1. Merkel C, Montagnese S, Amodio P. Functional Anatomy of Liver Circulation. Functional Molecular.
  2. Kennedy A, Nag S, Salem R, et al. Recommendations for radioembolization of hepatic malignancies using yttrium-90 microsphere brachytherapy: a consensus panel report from the radioembolization brachytherapy oncology consortium. Int J Radiat Oncol Biol Phys 2007;68(1):13–23.
  3. Salem R, Thurston KG. Radioembolization with 90Yttrium microspheres: a state-of-the-art brachytherapy treatment for primary and secondary liver malignancies. Part 1: Technical and methodologic considerations. J Vasc Interv Radiol 2006;17:1251–78.
  4. Kulik M, Carr B, Mulcahy M, et al. Safety and efficacy of 90Y radiotherapy for hepatocellular carcinoma with and without portal vein thrombosis. Hepatology 2008;47(1):71–81.
  5. Riaz A, Gates VL, Atassi B, et al. Radiation segmentectomy: a novel approach to increase safety and efficacy off radioembolization. Int J Radiat Oncol Biol Phys 2011;79(1):163–71.
  6. Mazzaferro V, Sposito C, Bhoori S, et al. Yttrium-90 radioembolization for intermediate-advanced hepatocellular carcinoma: a phase 2 study. Hepatology 2013;57(5):1826–37.
  7. Salem R, Lewandowski RJ, Kulik L, et al. Radioembolization results in longer time-to-progression and reduced toxicity compared with chemoembolization in patients with hepatocellular carcinoma. Gastroenterology 2011;140(2):497–507.

 

Product Specifications and Sizes

TheraSphere consists of Y90 glass microspheres used in radiation treatment for patients with hepatic neoplasia.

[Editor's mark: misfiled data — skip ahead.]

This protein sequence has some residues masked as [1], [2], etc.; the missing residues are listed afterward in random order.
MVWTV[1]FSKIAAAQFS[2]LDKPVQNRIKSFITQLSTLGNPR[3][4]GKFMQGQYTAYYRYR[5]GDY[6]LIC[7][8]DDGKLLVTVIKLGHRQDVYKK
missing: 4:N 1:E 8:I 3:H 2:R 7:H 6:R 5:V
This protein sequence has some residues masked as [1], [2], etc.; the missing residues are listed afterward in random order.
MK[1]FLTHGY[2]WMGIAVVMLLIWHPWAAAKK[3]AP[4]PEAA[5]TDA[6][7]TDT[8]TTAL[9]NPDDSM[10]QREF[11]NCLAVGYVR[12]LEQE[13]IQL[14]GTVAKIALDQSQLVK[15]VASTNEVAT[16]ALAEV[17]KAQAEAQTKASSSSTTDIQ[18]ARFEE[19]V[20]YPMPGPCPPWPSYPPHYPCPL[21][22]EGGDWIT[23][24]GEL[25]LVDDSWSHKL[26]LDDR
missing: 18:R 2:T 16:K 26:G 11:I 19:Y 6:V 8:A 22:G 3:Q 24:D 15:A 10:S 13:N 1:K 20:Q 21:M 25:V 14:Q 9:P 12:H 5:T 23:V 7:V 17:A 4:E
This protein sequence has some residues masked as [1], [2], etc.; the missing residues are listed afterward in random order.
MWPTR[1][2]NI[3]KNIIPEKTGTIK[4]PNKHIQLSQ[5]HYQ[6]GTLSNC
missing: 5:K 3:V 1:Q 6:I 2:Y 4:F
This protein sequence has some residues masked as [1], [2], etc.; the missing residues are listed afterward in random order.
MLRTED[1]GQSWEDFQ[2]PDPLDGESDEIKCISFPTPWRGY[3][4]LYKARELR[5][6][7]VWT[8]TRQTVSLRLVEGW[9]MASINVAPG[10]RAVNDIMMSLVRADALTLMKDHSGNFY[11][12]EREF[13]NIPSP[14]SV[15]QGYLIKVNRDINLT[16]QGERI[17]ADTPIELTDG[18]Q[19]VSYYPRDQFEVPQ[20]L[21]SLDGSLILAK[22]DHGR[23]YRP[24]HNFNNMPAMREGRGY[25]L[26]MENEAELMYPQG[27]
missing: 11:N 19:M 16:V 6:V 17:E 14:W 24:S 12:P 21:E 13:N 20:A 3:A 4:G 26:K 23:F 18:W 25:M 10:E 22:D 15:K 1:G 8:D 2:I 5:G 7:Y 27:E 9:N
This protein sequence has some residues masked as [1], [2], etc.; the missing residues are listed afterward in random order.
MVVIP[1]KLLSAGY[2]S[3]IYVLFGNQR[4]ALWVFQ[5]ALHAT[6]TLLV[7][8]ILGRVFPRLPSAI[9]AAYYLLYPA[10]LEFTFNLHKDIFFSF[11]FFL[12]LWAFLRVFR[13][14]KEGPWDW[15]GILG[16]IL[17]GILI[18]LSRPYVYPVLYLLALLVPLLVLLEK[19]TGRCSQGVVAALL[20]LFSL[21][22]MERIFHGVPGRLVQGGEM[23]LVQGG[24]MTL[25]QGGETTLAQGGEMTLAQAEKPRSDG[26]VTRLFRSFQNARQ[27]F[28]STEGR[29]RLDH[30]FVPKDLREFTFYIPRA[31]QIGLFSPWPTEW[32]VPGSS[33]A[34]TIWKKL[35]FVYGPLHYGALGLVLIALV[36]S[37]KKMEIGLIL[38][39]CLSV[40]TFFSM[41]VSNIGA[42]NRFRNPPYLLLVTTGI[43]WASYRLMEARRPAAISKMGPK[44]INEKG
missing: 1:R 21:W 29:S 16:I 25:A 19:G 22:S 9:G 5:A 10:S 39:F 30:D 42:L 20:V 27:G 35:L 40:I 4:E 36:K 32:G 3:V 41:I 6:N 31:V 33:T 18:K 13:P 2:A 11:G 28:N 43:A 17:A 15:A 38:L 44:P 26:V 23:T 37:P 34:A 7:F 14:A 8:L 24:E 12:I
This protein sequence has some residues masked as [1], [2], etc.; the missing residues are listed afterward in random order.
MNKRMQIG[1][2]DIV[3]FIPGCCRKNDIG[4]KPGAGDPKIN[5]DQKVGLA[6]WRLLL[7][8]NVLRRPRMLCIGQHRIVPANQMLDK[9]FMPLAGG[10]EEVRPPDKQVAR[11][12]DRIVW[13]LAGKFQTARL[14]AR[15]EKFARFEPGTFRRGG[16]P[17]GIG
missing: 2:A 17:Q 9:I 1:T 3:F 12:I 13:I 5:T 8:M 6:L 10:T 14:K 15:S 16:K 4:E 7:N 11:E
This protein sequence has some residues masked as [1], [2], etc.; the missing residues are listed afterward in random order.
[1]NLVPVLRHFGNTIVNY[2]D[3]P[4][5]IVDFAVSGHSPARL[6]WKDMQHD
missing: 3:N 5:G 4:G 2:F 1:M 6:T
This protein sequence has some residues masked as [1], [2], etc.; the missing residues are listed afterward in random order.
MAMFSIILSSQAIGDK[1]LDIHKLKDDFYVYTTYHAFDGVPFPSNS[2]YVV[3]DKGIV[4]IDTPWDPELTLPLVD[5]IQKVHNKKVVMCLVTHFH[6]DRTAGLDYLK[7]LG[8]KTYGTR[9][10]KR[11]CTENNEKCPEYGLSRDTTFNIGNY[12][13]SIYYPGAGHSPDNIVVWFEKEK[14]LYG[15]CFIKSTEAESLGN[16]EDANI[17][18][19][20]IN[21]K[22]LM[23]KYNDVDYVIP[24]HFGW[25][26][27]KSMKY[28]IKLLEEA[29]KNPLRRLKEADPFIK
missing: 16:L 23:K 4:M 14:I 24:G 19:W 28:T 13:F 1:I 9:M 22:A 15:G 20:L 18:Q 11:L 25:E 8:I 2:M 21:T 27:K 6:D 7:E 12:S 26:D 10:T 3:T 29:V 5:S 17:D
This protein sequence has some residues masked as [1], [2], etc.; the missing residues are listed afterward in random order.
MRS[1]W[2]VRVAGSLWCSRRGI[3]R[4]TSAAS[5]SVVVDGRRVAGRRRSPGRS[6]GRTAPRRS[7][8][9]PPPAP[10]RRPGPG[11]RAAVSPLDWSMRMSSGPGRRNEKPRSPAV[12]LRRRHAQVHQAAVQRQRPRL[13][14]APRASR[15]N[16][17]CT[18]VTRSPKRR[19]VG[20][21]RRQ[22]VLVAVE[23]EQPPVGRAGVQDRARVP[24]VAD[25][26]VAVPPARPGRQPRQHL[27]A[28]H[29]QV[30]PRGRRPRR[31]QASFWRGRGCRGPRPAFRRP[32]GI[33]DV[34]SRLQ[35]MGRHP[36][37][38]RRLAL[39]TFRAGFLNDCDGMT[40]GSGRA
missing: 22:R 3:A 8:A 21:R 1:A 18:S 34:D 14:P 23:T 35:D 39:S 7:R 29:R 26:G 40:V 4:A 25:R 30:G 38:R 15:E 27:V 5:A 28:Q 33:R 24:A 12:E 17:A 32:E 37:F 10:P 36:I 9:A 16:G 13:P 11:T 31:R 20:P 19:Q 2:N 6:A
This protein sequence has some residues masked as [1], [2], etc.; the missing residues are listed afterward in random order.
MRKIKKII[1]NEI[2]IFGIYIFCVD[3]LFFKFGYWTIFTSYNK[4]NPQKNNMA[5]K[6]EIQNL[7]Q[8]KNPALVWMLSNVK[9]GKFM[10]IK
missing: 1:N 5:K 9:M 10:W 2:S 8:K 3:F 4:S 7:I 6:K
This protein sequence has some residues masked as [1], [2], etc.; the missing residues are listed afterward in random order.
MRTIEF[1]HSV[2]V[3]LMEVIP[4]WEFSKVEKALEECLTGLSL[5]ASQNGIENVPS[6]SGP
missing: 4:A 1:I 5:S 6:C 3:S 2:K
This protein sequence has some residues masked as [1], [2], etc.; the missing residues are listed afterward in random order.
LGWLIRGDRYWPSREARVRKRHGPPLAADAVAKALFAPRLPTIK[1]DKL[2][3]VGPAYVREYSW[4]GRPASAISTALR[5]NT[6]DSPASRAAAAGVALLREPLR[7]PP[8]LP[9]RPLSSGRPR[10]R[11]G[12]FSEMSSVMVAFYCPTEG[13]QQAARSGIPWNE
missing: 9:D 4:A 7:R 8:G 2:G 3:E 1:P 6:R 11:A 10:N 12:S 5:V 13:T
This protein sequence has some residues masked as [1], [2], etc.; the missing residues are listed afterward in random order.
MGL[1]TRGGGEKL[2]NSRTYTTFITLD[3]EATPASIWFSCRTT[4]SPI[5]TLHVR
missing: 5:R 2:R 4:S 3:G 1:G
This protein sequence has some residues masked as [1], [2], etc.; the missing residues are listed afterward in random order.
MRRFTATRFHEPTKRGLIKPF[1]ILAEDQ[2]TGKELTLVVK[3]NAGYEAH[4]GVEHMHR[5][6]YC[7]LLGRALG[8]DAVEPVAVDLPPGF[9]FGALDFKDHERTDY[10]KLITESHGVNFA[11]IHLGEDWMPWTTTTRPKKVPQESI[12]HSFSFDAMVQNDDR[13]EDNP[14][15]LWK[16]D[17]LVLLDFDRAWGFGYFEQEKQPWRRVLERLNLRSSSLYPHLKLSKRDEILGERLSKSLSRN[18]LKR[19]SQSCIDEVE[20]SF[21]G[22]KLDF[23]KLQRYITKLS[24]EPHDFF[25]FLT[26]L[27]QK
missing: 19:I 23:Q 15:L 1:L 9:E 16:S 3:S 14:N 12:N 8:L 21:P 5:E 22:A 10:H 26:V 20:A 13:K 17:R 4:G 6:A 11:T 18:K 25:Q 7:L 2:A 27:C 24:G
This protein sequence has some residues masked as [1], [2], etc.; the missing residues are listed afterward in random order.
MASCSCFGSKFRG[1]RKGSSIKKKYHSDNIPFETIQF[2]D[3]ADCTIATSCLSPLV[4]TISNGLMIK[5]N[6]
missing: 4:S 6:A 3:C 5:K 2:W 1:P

TheraSphere

  • Insoluble glass microspheres with a mean diameter of 20 to 30 μm
  • Y90 is an integral constituent of the glass

Yttrium-90 (Y-90)

  • Pure beta emitter
  • Average energy of 0.9367 MeV
  • Average tissue penetration range of 2.5 mm (max. 11 mm)

TheraSphere™ Order Form in PDF

Need a printed copy for your patient files? Please download the PDF on your computer, fill out the form and then submit directly to Customer Service or print out and fax your order.

 

DOSISPHERE-01 Trial

Level 1 evidence from the DOSISPHERE-01 Trial showed a 16 month overall survival improvement in hepatocellular carcinoma (HCC) patients treated with TheraSphere using personalized dosimetry compared to standard dosimetry

Presented at ASCO GI 2020

Dosisphere-01 Trial Median Overall Survival ITT Population chart.

PDA: Personalized dosimetry
SDA: Standard, single-compartment dosimetry

DOSISPHERE-01 Trial: A prospective, randomized, multi-center, investigator-sponsored phase II trial that looked at HCC patients (n-56) treated with TheraSphere using either personalized dosimetry (defined as multi-compartment Y-90 distribution that targets ≥205 Gy to the index lesion and ≤120 Gy in the treated normal liver) or standard dosimetry (defined as single-compartment dosimetry of 120 +/- 20 Gy absorbed dose to the treated liver). 

In the trial, TheraSphere patients treated with the personalized dosimetry approach reached an overall survival rate of 26.7 months versus 10.7 months for those patients receiving standard, single-compartment dosimetry (HR: 0.421, p=0.0118).

 

 

Top